Tightlining may sound like some daring acrobatic move you’d see performed at the circus, but it’s actually an eyeliner trick pro makeup artists have used for decades.
Made famous by industry luminaries Kevyn Aucoin and Laura Mercier, tightlining is the technique of drawing eyeliner inside the lash line, on the waterline. It provides an imperceptible definition and structure to the face by filling in any gaps in the lash line and creates contrast with the irises, according to celebrity makeup artist Suzy Gerstein.
“That contrast helps really define the eye without making it look made up. Done properly, it should not look like you are wearing eyeliner at all,” she told HuffPost. “Your eyes should just look bigger and more twinkly, but to the naked eye it will not be obvious why exactly they look so amazing.”
Gerstein notes that the late makeup artist Way Bandy used this technique in his ’70s and ’80s makeup manuals before it even had a name. “Tightlining is great for hooded eyes and other eye shapes that tend to look overly made up or droopy with a thick, visible band of traditional eyeliner,” she said. “The trick is also a fantastic way to intensify a smoky eye or anchor a wash of pale shimmery shadow.”
So how exactly do you tightline?
Gerstein recommends positioning a mirror on a flat surface so you’re looking down into it. “Gaze down into the mirror with your chin angled upwards and eyes staring downwards to allow you to get into that sweet spot right in the lash lines. Using your non-dominant hand, pull gently up on the lid and use your other hand to tightline,” she said.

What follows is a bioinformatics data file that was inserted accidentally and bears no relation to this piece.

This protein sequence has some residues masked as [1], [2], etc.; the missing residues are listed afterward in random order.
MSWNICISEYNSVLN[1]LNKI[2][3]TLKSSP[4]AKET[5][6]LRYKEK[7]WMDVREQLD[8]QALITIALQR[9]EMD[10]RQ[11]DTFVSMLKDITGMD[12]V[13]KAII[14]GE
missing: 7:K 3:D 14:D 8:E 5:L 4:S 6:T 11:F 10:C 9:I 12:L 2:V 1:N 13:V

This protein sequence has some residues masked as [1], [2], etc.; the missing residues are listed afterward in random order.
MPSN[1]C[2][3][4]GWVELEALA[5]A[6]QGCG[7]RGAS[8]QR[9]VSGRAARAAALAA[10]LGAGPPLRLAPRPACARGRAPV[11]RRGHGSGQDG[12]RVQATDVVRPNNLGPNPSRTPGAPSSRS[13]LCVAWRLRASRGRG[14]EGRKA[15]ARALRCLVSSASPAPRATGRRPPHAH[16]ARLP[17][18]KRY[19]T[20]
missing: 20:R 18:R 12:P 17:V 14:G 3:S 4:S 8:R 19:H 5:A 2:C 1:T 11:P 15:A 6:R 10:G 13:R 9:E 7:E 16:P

Dip a flat makeup bush into a black liner product. Pro tip: use just enough pigment to coat the bristles on both sides — it’s always easier to add more. Gerstein likes to dip both sides of the brush in the product and then remove a little bit with her hand to remove excess.
“Then, holding your brush vertically, wiggle the tip of the brush gently into the top waterline,” explains Gerstein. “Move across the eyelid, from the outer to the inner corners, wiggling as you go.” Unless your eyes are wide set, this makeup artist suggests stopping before you get all the way into the inner corners to avoid making the eyes look closed.
“You’ll want to apply the liner anywhere you have lashes because remember, the objective is to make it appear as if the lashes are more lush and full than they are, not that you’re wearing eyeliner,” she said.
Next, clean up any smudges with a Q-Tip dipped into water-based makeup remover like Koh Gen Do Cleansing Spa Water. Allow the liner a few seconds to dry before you curl lashes. Gerstein recommends finishing with a couple generous coats of avolumizing mascara to frame the eyes beautifully without adding the weight of excessive product.
Want to try your hand at tightlining? Click through the slideshow to shop Gerstein’s eye makeup product picks.